Nedda Gilbert, MSW, Educational Consultant, and Author
The association between intelligent and successful entrepreneurs, artists and scientists and having dyslexia, (or other learning disabilities) is made for several reasons.
First, these individuals proudly and publicly proclaim they have dyslexia as if to say, see I'm not dumb! See I made it! The best revenge is success! Unfortunately, growing up with dyslexia can make a child feel they're doomed or inferior in some way. That's because the measure of success in a school setting is not ideal for someone with dyslexia where the emphasis is on reading and writing.
Feelings of inferiority can persist through to adulthood. So it 's important these well-known individuals celebrate their accomplishments against the odds and inspire others. Again, some of this may stem from the low self-esteem and challenges that come from trying to prosper in a world where having dyslexia and a learning disability can feel like a roadblock to normalcy or success.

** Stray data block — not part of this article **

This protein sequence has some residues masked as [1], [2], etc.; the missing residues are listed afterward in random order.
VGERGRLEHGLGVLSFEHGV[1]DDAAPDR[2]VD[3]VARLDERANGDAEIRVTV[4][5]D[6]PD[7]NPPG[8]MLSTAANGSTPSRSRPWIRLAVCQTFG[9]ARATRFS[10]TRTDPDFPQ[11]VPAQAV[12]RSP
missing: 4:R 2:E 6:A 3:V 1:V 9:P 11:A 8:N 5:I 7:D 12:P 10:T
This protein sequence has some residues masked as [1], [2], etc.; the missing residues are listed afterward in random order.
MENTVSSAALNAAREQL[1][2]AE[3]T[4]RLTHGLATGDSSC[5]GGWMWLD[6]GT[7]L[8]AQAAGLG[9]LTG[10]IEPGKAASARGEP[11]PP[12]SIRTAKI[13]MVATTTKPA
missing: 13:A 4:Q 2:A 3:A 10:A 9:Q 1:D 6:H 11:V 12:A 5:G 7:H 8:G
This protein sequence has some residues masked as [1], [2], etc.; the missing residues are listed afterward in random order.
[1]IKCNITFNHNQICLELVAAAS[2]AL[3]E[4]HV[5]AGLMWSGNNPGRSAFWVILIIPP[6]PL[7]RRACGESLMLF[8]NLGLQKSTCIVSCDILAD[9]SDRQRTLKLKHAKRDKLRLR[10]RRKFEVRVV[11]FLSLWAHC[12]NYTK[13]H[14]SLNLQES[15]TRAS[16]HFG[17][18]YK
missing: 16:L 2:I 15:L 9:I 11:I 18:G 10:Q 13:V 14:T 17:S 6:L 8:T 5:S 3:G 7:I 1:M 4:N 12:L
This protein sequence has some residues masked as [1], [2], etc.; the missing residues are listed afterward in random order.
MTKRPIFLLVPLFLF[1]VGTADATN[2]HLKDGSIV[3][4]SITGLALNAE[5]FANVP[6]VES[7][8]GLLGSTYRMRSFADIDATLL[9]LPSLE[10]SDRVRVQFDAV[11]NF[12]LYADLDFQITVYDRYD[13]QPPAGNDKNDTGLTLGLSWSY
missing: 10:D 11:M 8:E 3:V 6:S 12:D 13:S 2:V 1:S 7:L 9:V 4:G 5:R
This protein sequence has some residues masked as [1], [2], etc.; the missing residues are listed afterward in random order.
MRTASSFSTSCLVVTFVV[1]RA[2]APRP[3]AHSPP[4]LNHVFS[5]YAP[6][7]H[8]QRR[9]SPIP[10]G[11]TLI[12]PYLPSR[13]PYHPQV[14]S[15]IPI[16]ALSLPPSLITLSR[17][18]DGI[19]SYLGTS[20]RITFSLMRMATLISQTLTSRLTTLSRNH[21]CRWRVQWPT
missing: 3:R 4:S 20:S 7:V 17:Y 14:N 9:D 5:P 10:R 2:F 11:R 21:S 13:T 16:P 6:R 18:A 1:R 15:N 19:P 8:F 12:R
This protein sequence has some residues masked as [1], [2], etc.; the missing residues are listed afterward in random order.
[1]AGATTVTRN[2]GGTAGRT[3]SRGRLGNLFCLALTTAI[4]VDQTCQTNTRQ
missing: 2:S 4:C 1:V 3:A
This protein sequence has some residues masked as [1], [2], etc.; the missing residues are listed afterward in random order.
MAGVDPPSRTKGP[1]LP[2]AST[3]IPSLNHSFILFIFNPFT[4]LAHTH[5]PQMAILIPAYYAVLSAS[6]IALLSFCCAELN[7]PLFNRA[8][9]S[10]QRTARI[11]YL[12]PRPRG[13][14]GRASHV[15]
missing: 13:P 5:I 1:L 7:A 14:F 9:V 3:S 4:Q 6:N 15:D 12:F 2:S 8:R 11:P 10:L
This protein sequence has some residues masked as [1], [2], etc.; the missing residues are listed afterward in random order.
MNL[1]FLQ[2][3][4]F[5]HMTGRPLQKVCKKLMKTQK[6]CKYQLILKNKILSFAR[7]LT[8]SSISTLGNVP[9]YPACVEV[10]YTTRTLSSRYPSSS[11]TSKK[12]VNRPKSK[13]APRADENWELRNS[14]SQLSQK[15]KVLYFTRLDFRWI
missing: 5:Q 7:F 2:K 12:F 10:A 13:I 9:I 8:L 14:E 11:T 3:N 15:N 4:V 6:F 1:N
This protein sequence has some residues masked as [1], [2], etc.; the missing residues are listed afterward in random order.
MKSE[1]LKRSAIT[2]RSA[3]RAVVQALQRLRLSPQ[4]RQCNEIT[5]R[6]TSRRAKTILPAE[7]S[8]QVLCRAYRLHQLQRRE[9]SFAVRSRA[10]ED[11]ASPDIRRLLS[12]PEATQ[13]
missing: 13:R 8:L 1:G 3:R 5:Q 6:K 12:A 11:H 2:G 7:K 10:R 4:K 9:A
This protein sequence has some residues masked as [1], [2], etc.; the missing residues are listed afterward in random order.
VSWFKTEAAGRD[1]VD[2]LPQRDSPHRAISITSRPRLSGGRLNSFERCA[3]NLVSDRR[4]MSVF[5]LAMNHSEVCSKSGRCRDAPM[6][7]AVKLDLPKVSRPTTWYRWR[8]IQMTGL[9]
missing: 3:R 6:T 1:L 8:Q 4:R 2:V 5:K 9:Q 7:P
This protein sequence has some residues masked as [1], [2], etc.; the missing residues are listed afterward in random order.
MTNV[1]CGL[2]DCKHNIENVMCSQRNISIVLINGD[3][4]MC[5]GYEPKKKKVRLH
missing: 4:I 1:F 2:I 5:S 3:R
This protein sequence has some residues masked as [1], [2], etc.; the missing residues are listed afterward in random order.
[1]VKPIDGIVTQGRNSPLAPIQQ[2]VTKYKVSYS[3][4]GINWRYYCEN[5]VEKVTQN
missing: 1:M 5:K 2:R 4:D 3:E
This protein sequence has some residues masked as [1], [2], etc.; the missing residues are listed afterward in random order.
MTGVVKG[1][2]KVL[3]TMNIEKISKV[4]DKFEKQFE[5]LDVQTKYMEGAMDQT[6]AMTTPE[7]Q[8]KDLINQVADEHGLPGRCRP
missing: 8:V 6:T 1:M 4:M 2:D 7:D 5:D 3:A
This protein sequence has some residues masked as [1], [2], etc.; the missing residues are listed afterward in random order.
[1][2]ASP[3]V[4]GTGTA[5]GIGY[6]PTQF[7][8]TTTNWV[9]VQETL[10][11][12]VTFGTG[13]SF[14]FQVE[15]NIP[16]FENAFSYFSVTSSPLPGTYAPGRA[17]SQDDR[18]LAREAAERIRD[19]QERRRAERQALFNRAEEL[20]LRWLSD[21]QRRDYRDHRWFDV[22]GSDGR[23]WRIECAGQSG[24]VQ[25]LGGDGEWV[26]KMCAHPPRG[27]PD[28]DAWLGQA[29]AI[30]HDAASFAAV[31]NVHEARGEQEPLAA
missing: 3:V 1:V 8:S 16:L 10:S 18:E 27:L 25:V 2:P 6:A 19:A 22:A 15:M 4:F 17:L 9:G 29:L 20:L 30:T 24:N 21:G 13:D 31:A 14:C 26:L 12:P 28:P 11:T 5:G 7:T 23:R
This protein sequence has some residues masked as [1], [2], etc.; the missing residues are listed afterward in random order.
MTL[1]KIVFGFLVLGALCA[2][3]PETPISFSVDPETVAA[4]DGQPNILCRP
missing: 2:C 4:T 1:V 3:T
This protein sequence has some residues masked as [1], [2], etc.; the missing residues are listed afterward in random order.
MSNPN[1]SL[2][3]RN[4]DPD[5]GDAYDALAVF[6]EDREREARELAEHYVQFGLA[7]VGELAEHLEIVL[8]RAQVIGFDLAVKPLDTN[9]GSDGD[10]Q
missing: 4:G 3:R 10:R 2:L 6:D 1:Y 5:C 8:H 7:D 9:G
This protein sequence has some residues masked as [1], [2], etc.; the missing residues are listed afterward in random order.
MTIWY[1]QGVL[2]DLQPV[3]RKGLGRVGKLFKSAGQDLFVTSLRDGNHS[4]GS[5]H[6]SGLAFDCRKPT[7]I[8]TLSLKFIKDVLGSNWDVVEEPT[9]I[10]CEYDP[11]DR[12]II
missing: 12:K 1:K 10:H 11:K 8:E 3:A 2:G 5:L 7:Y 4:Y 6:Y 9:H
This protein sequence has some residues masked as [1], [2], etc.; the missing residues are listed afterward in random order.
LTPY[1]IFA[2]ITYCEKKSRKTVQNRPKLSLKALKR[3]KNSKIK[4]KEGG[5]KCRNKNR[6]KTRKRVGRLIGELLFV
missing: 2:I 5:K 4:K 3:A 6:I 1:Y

Secondly, you will note that the above professions - entrepreneurship, acting, science - are all fields in which individual talents - not how well one fits in - are rewarded. In another answer on this topic, I suggested that finding freer, less structured and creative environments in which to contribute may be what allows individuals with dyslexia to leave their mark. Working in more traditional jobs or organizations may exacerbate problems.
Finally, dyslexia and learning disabilities often force individuals to compensate and become creative and resourceful. As one of the experts in this thread pointed out, there are advantages to this. Outside of school (where dyslexia can feel very defining), the real world of work and life presents opportunities to engage those massive creative skills. Misspelled, misstated and misfired words become trivial or minor distractions to the far more monumental accomplishments of these individuals.